A man who decides the best way to fight crime in his native city is to dress up as a giant bat has to be a severely damaged individual on some level. But think about how damaged the city itself has to be for the man to think that the bat costume is necessary.

FOX's new drama series "Gotham" (it debuts Monday at 8) wants to dramatize the crumbling infrastructure of Gotham City, which would eventually lead to Batman patrolling its streets. And it wants to play with the many wonderful toys available in that corner of the DC Universe, even if Batman himself can't be one of them, since the series begins with a 12-year-old Bruce Wayne (David Mazouz) witnessing his parents' murder in a dark downtown alley.

DC been down this road before with "Smallville," a show that took 10 seasons to let Clark Kent put on the red cape and blue tights, with many contortions along the way to delay the introduction of Superman. Given how young Bruce is here — and how hard it is for any TV show to run 10 years, let alone the 15 or so that would roughly take us to Bruce's actual age as Batman debuts — it seems unlikely that we'll ever see the famous cape, cowl and utility belt on "Gotham."

As written by "Rome" creator Bruno Heller and directed by "CSI" vet Danny Cannon, the "Gotham" pilot  suggests we may be okay without the Dark Knight Detective for a while. But I worry that by larding the show up with every significant aspect of the Batman mythos except Batman himself — the ensemble includes young versions of Commissioner Gordon, Catwoman, the Penguin and the Riddler, with more to come down the road — they've created both a universe and a show that's wildly unbalanced, and will only become moreso as time goes on.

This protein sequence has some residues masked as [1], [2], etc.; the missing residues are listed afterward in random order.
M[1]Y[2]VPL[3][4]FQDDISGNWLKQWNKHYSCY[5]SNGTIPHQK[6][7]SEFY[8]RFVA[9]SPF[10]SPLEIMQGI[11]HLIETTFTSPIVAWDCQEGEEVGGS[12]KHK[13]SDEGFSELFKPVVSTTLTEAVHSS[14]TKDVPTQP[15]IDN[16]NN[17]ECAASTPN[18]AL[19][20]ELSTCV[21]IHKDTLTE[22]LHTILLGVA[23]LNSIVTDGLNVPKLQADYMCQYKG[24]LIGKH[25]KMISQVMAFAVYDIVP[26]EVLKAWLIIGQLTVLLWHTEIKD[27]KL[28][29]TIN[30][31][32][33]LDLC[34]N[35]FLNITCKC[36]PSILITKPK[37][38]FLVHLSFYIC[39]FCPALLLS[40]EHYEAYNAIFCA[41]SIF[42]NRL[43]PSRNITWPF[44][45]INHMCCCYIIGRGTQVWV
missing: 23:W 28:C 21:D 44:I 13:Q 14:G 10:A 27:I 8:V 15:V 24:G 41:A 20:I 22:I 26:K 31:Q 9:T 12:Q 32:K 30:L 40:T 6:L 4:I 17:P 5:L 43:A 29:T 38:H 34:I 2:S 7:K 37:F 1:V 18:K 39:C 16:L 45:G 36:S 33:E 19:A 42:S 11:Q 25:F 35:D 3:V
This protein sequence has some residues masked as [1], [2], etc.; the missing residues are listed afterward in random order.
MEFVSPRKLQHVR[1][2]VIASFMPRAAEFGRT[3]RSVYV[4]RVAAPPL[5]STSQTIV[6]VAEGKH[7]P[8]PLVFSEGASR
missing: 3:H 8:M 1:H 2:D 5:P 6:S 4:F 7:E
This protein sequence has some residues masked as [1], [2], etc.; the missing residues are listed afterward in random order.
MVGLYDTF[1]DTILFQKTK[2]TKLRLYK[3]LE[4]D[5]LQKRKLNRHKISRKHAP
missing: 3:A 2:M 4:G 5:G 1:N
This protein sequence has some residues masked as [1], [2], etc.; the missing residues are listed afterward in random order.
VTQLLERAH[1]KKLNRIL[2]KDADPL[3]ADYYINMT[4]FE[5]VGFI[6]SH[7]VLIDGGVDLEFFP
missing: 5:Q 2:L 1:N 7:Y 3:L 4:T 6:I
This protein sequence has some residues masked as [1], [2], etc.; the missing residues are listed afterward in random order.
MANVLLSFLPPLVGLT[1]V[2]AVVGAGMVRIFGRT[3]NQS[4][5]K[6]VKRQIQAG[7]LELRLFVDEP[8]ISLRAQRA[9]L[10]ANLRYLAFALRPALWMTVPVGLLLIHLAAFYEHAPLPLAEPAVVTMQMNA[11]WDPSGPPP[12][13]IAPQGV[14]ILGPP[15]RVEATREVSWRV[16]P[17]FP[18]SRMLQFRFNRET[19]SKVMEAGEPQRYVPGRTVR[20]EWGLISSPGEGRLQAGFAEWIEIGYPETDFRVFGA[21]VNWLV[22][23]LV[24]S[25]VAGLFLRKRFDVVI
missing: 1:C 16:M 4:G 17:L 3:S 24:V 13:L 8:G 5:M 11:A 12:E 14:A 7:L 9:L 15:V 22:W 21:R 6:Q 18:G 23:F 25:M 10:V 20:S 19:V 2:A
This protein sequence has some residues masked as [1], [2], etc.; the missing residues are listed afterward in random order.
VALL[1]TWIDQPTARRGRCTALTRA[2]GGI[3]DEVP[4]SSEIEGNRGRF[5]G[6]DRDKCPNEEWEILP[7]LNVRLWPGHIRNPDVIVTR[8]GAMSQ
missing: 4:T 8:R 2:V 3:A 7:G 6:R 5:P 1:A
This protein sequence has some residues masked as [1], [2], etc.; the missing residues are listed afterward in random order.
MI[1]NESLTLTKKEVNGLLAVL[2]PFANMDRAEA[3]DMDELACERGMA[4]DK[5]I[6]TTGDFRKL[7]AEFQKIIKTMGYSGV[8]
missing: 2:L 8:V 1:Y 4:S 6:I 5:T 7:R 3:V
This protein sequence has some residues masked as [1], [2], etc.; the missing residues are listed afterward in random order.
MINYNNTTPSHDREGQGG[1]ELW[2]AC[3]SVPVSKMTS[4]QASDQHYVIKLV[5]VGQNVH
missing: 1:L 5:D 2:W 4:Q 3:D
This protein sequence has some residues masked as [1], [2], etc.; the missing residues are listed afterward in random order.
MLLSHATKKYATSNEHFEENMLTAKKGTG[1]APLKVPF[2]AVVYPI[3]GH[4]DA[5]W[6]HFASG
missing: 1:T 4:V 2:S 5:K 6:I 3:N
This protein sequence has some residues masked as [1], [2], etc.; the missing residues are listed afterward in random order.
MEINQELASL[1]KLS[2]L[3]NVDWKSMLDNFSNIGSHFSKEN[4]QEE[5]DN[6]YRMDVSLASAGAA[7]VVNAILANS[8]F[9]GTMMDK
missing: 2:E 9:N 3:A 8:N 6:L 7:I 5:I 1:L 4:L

Heller and Cannon have re-envisioned Gotham City as the hellish New York of iconic '70s cop films like "Serpico" and "The French Connection."(*) The action centers around the unhappy partnership between Jim Gordon (Ben McKenzie), crew-cut, morally upright war hero, and Harvey Bullock (Donal Logue), whom Gordon describes as "a slovenly, lackadaisical cynic." Both stars are excellent actors with cop show bonafides (McKenzie coming off of "Southland," Logue off a recurring role on "Law & Order: SVU"), and they breathe new life into the familiar archetypes of the idealistic rookie and the jaded veteran. (It helps that on "Southland," McKenzie got to make the transition from the former to the latter.) There have been plenty of fine stories told about what it's like to be an all-too-human cop in the Gotham insanity — including Frank Miller's "Batman: Year One," which dealt with Gordon's arrival in Gotham, and Greg Rucka and Ed Brubaker's "Gotham Central," which loans out several of its characters to Heller and company — and the creative team and the two leads provide a strong infrastructure for such a show.

(*) Heller has described the show's ambiguous time period as, "To the degree that if today Batman exists, then this world is the past. But it’s everybody’s past, an 18-year-old’s past and a 54-year-old’s past." So people use flip phones, but the clothes and cars seem out of the '60s or '70s.